Using the osql Utility
Topic last updated -- January 2004
The osql utility is a Microsoft® Win32® command prompt utility for ad hoc, interactive execution of Transact-SQL statements and scripts.
The osql utility is typically used in these ways:
- Users interactively enter Transact-SQL statements in a manner similar to working on the command prompt. The results are displayed in the command prompt window.
- Users submit an osql job either specifying a single Transact-SQL statement to execute or pointing the utility to a text file that contains Transact-SQL statements to execute. The output is usually directed to a text file, but it also can be displayed in the command prompt window.
To use osql interactively or to build script files to be run using osql, users must understand Transact-SQL. The following sections of SQL Server Books Online document building Transact-SQL statements:
|Accessing and Changing Relational Data Overview||Documents how to build Transact-SQL statements from individual syntax elements and to build multiple Transact-SQL statements into batches or scripts.|
|Creating and Maintaining Databases Overview||Documents how to use Transact-SQL statements to create databases and all the data objects in a database. Also documents some database maintenance functions.|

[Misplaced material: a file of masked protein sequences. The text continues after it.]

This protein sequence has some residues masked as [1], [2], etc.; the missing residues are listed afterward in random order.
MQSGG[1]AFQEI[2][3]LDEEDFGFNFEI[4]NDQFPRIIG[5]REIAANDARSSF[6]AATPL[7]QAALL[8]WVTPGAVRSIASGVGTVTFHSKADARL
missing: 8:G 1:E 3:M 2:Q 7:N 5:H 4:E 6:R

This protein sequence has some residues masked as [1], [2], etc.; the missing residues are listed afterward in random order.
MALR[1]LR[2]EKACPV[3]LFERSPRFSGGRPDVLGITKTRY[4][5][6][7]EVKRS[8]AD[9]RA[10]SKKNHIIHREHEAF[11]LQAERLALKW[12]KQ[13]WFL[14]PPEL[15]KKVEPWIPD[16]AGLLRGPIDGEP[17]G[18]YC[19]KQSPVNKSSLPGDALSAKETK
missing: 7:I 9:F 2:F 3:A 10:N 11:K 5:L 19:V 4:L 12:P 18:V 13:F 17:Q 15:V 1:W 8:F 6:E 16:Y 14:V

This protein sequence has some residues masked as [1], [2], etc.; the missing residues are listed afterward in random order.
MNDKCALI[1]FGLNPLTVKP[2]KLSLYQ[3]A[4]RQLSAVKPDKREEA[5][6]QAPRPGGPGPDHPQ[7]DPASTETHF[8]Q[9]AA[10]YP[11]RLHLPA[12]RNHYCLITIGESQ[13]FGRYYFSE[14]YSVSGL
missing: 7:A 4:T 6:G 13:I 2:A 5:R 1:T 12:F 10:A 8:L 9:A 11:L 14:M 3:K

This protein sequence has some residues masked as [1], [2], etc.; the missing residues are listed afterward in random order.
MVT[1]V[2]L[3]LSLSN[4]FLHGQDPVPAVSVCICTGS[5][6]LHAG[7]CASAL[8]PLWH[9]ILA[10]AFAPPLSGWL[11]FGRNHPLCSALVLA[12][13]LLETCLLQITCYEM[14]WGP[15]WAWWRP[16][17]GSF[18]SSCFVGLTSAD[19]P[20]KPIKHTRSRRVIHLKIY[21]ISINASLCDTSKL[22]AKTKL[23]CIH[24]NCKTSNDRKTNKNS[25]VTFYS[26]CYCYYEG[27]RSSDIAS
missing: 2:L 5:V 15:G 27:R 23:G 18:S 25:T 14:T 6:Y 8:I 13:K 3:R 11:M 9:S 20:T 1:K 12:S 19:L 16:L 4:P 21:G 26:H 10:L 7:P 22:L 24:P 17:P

|Administering SQL Server Overview||Documents the administration tasks that can be performed on instances of SQL Server and SQL Server databases. The topic for each administration task indicates any Transact-SQL statement that can be used to perform the task.|
|Transact-SQL Overview||This is the start of the Transact-SQL Reference, which documents the full syntax of every Transact-SQL statement.|
Comparing the osql and isql Utilities
The osql utility uses the ODBC database application programming interface (API). It is a replacement for the isql command prompt utility based on the DB-Library API. Both utilities are provided with Microsoft SQL Server™ 2000. The DB-Library API remains at a SQL Server 6.5 level; therefore, applications that depend on DB-Library, such as isql, do not support some SQL Server 2000 features. For example, isql cannot access columns defined with the ntext data type and truncates any char, varchar, nchar, or nvarchar columns longer than 255 bytes. It also cannot retrieve results as XML documents. Except for these limitations in isql, both osql and isql support the same features. For more information about features not supported by isql, see Connecting Early Version Clients to SQL Server 2000.